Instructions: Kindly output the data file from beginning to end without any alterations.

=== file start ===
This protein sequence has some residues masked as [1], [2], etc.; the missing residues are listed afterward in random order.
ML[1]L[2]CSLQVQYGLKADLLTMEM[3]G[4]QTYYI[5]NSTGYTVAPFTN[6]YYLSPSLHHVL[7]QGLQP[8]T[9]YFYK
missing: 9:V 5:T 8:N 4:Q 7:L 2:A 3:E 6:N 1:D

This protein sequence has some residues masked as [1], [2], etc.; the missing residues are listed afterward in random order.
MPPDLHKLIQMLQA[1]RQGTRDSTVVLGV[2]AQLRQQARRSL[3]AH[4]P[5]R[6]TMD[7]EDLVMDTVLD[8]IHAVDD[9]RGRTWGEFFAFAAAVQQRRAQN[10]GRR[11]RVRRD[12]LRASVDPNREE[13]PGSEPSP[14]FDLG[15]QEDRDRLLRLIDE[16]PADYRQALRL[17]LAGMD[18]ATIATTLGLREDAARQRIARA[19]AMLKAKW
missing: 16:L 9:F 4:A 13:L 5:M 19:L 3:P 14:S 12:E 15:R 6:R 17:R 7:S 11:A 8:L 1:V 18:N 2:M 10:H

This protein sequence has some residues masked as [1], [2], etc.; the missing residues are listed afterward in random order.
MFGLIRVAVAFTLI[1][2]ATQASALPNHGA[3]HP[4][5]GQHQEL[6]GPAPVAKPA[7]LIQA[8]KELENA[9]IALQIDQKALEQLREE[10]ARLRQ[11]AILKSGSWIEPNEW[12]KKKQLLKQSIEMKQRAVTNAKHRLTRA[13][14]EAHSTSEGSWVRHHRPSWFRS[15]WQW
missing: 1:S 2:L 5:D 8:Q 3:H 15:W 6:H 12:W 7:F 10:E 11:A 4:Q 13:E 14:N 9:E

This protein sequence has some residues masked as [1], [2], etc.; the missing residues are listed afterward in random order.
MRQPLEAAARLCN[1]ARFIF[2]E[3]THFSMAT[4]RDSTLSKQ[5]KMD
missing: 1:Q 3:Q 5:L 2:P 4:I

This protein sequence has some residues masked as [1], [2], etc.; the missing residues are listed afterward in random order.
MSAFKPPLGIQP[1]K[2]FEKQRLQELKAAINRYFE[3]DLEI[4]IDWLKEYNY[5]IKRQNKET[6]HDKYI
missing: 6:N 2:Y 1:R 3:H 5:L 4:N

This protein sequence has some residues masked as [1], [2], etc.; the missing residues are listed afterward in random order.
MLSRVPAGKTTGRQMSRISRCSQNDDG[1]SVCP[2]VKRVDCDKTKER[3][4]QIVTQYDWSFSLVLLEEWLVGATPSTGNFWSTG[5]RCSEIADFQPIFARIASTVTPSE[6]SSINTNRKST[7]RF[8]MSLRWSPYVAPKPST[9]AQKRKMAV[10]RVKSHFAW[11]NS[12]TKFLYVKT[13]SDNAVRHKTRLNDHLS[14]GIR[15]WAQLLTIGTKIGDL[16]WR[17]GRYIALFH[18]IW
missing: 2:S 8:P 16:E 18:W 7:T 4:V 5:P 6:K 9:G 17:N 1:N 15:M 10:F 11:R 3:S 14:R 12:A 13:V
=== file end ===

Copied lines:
This protein sequence has some residues masked as [1], [2], etc.; the missing residues are listed afterward in random order.
ML[1]L[2]CSLQVQYGLKADLLTMEM[3]G[4]QTYYI[5]NSTGYTVAPFTN[6]YYLSPSLHHVL[7]QGLQP[8]T[9]YFYK
missing: 9:V 5:T 8:N 4:Q 7:L 2:A 3:E 6:N 1:D

This protein sequence has some residues masked as [1], [2], etc.; the missing residues are listed afterward in random order.
MPPDLHKLIQMLQA[1]RQGTRDSTVVLGV[2]AQLRQQARRSL[3]AH[4]P[5]R[6]TMD[7]EDLVMDTVLD[8]IHAVDD[9]RGRTWGEFFAFAAAVQQRRAQN[10]GRR[11]RVRRD[12]LRASVDPNREE[13]PGSEPSP[14]FDLG[15]QEDRDRLLRLIDE[16]PADYRQALRL[17]LAGMD[18]ATIATTLGLREDAARQRIARA[19]AMLKAKW
missing: 16:L 9:F 4:A 13:L 5:M 19:L 3:P 14:S 12:E 15:R 6:R 17:R 7:S 11:A 8:L 1:V 18:N 2:M 10:H

This protein sequence has some residues masked as [1], [2], etc.; the missing residues are listed afterward in random order.
MFGLIRVAVAFTLI[1][2]ATQASALPNHGA[3]HP[4][5]GQHQEL[6]GPAPVAKPA[7]LIQA[8]KELENA[9]IALQIDQKALEQLREE[10]ARLRQ[11]AILKSGSWIEPNEW[12]KKKQLLKQSIEMKQRAVTNAKHRLTRA[13][14]EAHSTSEGSWVRHHRPSWFRS[15]WQW
missing: 1:S 2:L 5:D 8:Q 3:H 15:W 6:H 12:W 7:F 10:E 11:A 4:Q 13:E 14:N 9:E

This protein sequence has some residues masked as [1], [2], etc.; the missing residues are listed afterward in random order.
MRQPLEAAARLCN[1]ARFIF[2]E[3]THFSMAT[4]RDSTLSKQ[5]KMD
missing: 1:Q 3:Q 5:L 2:P 4:I

This protein sequence has some residues masked as [1], [2], etc.; the missing residues are listed afterward in random order.
MSAFKPPLGIQP[1]K[2]FEKQRLQELKAAINRYFE[3]DLEI[4]IDWLKEYNY[5]IKRQNKET[6]HDKYI
missing: 6:N 2:Y 1:R 3:H 5:L 4:N

This protein sequence has some residues masked as [1], [2], etc.; the missing residues are listed afterward in random order.
MLSRVPAGKTTGRQMSRISRCSQNDDG[1]SVCP[2]VKRVDCDKTKER[3][4]QIVTQYDWSFSLVLLEEWLVGATPSTGNFWSTG[5]RCSEIADFQPIFARIASTVTPSE[6]SSINTNRKST[7]RF[8]MSLRWSPYVAPKPST[9]AQKRKMAV[10]RVKSHFAW[11]NS[12]TKFLYVKT[13]SDNAVRHKTRLNDHLS[14]GIR[15]WAQLLTIGTKIGDL[16]WR[17]GRYIALFH[18]IW
missing: 2:S 8:P 16:E 18:W 7:T 4:V 5:P 6:K 9:G 17:N 1:N 15:M 10:F 11:R 3:S 14:R 12:A 13:V